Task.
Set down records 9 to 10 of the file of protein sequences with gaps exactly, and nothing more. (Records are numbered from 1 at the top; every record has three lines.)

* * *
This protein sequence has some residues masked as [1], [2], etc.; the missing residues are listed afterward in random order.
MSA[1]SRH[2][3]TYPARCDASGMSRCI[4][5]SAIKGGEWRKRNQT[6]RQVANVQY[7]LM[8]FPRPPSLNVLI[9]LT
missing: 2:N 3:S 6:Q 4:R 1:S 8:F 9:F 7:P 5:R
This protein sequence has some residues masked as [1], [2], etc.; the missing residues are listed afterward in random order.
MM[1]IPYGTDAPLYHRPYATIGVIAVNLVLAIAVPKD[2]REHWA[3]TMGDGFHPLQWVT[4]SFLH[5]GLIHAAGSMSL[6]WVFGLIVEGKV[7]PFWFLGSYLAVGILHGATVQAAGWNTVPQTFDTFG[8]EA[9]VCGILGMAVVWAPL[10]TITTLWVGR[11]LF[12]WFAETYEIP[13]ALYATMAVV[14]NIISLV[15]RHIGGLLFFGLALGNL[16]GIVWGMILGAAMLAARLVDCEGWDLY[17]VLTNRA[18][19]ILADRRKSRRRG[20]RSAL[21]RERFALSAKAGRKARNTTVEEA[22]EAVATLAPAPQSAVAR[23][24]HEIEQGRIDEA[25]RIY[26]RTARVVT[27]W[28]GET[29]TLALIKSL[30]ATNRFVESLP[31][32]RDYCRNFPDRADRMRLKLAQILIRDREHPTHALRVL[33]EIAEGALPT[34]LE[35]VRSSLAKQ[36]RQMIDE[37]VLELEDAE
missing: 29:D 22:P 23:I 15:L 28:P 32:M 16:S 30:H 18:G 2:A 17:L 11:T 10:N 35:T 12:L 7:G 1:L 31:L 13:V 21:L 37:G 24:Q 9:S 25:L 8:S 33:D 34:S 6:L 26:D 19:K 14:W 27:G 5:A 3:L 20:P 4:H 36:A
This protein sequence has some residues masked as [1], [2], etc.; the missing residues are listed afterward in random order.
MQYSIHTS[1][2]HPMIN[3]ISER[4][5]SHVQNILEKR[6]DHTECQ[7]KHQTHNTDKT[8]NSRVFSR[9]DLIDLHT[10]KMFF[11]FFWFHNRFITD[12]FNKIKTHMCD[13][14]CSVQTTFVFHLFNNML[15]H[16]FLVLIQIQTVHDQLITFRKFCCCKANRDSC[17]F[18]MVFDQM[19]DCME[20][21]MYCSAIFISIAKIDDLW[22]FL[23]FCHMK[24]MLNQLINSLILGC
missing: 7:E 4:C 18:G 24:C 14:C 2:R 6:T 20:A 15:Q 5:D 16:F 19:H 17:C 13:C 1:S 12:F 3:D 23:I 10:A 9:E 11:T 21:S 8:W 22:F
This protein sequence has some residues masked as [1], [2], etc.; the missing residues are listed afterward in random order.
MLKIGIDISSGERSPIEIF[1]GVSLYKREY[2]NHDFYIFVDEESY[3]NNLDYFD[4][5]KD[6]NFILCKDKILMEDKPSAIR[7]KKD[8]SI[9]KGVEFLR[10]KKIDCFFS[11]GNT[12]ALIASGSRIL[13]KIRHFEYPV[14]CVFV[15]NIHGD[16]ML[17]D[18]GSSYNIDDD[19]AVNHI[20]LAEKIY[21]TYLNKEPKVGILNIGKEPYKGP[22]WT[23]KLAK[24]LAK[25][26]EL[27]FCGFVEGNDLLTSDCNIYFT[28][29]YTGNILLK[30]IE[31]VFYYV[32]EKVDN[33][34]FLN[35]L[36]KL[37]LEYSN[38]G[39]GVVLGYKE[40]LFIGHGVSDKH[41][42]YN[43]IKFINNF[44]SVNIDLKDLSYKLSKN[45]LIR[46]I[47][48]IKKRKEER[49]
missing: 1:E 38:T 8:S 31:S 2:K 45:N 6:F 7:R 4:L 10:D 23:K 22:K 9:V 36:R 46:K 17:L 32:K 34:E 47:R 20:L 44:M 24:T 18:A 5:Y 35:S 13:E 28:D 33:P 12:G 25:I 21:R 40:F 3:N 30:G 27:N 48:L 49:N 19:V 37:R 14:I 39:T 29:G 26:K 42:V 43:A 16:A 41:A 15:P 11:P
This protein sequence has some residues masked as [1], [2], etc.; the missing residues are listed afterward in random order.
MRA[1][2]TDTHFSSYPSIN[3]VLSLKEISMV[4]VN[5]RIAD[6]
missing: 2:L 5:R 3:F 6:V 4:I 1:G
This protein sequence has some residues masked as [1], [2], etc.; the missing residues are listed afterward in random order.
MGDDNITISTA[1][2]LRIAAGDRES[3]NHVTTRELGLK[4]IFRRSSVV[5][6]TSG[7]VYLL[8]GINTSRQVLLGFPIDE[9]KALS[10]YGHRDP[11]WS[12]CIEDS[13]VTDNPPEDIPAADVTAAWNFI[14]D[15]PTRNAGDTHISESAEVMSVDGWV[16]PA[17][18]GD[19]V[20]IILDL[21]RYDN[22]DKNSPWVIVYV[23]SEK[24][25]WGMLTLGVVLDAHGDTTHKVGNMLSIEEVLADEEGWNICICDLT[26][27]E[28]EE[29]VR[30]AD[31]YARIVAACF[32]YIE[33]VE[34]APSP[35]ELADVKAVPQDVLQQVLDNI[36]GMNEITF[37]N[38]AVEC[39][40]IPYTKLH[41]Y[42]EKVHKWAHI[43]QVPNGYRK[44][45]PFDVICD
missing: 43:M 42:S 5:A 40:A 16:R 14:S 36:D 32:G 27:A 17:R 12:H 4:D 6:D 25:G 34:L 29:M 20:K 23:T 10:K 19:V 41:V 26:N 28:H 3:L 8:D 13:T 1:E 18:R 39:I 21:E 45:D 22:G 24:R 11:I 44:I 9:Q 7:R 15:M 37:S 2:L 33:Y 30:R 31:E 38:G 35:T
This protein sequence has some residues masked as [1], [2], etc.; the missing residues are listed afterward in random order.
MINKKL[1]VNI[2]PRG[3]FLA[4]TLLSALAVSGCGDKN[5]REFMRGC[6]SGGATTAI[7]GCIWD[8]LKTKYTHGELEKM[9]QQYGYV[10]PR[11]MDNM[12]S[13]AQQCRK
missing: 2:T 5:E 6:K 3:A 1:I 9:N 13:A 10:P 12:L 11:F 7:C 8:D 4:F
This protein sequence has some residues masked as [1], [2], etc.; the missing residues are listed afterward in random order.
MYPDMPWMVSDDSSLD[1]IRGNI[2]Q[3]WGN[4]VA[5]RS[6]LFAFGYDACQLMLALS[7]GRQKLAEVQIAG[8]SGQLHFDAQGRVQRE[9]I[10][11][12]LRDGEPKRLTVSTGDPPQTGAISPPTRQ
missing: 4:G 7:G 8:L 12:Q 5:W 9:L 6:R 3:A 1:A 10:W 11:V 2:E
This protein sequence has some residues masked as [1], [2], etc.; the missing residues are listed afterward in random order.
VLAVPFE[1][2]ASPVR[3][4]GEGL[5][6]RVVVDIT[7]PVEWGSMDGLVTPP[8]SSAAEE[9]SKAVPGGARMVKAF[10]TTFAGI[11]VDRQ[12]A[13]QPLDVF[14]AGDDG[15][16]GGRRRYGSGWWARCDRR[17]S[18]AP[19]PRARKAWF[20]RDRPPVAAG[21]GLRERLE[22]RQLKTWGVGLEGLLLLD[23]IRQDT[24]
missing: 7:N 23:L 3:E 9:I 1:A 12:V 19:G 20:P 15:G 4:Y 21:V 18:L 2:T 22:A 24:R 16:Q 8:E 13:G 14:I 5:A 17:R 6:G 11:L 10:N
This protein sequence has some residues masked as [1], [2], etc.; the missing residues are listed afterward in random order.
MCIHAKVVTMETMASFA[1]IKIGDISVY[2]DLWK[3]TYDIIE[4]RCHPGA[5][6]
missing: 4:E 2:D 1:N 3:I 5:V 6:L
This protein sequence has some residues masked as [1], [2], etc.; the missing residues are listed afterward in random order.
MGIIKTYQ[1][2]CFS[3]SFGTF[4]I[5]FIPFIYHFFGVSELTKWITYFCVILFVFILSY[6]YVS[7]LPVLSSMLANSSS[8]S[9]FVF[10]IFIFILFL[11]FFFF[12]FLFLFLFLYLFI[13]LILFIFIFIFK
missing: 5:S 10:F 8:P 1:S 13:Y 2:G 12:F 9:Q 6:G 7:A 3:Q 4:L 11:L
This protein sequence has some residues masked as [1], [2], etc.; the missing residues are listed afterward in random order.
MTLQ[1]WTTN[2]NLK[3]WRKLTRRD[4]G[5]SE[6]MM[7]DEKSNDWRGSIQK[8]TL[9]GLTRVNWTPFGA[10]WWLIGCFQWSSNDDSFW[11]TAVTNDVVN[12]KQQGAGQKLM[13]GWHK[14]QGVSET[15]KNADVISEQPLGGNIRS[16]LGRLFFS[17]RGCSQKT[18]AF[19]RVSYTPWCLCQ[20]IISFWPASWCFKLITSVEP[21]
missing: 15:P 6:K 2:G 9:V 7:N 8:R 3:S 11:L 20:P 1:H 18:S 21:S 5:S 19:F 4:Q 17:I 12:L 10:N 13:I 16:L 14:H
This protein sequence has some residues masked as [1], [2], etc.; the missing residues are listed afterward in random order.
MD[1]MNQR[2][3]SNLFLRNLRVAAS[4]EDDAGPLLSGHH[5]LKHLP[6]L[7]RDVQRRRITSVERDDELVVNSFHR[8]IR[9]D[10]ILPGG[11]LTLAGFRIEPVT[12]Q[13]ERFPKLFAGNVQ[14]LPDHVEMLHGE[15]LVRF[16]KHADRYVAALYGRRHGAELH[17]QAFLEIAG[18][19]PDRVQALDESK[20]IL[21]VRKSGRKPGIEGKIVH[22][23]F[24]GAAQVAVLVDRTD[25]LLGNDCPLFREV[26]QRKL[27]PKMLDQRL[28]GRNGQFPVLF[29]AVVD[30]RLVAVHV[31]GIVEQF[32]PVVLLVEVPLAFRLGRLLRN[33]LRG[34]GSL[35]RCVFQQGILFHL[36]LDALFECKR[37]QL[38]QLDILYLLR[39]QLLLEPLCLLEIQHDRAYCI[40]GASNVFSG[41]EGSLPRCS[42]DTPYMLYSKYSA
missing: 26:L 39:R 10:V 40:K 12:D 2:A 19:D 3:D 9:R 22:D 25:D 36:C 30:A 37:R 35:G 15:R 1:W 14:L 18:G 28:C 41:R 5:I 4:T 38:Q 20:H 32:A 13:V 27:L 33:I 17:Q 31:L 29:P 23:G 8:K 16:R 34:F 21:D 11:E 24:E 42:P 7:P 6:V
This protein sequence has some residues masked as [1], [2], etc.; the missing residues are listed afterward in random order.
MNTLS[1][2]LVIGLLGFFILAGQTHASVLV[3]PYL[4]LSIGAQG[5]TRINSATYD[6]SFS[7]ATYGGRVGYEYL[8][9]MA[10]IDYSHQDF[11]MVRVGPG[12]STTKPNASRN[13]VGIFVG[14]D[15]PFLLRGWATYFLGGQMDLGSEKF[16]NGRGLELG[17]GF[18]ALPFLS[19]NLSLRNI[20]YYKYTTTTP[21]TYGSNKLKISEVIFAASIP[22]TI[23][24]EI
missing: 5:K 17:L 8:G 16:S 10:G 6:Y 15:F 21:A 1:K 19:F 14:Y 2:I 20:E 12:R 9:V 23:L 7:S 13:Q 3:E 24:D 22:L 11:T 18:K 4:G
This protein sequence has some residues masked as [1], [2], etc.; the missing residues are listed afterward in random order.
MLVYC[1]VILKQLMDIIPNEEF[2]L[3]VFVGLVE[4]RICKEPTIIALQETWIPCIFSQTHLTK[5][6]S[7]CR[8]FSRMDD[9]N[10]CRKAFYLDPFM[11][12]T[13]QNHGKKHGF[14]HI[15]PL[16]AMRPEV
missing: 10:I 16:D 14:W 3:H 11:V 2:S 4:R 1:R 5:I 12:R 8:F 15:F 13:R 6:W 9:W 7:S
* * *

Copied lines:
This protein sequence has some residues masked as [1], [2], etc.; the missing residues are listed afterward in random order.
VLAVPFE[1][2]ASPVR[3][4]GEGL[5][6]RVVVDIT[7]PVEWGSMDGLVTPP[8]SSAAEE[9]SKAVPGGARMVKAF[10]TTFAGI[11]VDRQ[12]A[13]QPLDVF[14]AGDDG[15][16]GGRRRYGSGWWARCDRR[17]S[18]AP[19]PRARKAWF[20]RDRPPVAAG[21]GLRERLE[22]RQLKTWGVGLEGLLLLD[23]IRQDT[24]
missing: 7:N 23:L 3:E 9:I 1:A 12:V 19:G 20:P 15:G 4:Y 21:V 18:L 2:T 22:A 24:R 16:Q 8:E 13:G 14:I 5:A 17:R 6:G 11:L 10:N
This protein sequence has some residues masked as [1], [2], etc.; the missing residues are listed afterward in random order.
MCIHAKVVTMETMASFA[1]IKIGDISVY[2]DLWK[3]TYDIIE[4]RCHPGA[5][6]
missing: 4:E 2:D 1:N 3:I 5:V 6:L